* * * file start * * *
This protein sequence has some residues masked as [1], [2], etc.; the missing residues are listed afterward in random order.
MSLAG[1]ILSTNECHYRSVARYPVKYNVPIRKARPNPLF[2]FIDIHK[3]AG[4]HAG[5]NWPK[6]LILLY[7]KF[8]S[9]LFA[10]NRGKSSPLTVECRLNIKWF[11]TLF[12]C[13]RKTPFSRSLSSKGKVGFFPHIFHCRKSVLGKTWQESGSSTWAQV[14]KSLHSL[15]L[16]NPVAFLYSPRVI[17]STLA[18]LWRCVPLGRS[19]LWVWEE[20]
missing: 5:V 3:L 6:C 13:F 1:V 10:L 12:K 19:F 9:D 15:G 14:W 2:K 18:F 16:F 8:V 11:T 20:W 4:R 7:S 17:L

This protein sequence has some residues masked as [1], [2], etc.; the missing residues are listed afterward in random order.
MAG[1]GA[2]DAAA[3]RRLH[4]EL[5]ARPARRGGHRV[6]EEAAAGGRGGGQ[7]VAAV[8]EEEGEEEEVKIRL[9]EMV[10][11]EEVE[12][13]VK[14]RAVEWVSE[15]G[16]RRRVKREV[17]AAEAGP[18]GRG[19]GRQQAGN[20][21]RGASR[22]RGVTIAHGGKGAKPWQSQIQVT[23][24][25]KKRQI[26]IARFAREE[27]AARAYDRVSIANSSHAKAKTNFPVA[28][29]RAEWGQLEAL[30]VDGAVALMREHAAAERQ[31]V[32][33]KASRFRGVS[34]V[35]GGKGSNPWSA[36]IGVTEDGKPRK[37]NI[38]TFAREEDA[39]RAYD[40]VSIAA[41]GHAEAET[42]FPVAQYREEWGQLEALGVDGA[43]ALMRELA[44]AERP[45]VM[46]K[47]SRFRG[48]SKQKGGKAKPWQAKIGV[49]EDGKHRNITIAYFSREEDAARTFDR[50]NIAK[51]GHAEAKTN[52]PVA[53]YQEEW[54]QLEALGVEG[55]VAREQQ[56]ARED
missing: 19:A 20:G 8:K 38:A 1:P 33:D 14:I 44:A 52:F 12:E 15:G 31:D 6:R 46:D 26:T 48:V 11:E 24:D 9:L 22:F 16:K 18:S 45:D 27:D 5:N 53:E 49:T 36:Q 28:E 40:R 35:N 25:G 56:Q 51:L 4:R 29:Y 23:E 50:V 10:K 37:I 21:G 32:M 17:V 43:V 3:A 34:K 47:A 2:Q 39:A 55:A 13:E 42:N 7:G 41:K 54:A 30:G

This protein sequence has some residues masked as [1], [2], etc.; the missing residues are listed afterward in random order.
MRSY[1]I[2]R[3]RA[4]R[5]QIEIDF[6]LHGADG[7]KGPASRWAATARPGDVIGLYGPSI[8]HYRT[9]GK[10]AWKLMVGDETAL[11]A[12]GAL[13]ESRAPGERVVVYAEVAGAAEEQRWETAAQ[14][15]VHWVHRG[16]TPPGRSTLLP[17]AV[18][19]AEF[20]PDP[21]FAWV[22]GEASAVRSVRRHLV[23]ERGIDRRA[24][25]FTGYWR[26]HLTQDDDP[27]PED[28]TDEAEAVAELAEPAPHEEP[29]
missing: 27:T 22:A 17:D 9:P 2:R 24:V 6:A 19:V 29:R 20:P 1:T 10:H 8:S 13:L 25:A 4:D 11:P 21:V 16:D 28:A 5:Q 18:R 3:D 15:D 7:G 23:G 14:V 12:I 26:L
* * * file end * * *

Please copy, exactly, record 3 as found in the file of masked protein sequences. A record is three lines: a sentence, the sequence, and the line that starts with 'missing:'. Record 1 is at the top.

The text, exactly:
This protein sequence has some residues masked as [1], [2], etc.; the missing residues are listed afterward in random order.
MRSY[1]I[2]R[3]RA[4]R[5]QIEIDF[6]LHGADG[7]KGPASRWAATARPGDVIGLYGPSI[8]HYRT[9]GK[10]AWKLMVGDETAL[11]A[12]GAL[13]ESRAPGERVVVYAEVAGAAEEQRWETAAQ[14][15]VHWVHRG[16]TPPGRSTLLP[17]AV[18][19]AEF[20]PDP[21]FAWV[22]GEASAVRSVRRHLV[23]ERGIDRRA[24][25]FTGYWR[26]HLTQDDDP[27]PED[28]TDEAEAVAELAEPAPHEEP[29]
missing: 27:T 22:A 17:D 9:P 2:R 24:V 6:A 19:V 29:R 20:P 1:T 10:H 8:S 13:L 25:A 4:D 11:P 21:V 16:D 28:A 5:Q 18:R 3:D 15:D 7:G 23:G 14:V 12:I 26:L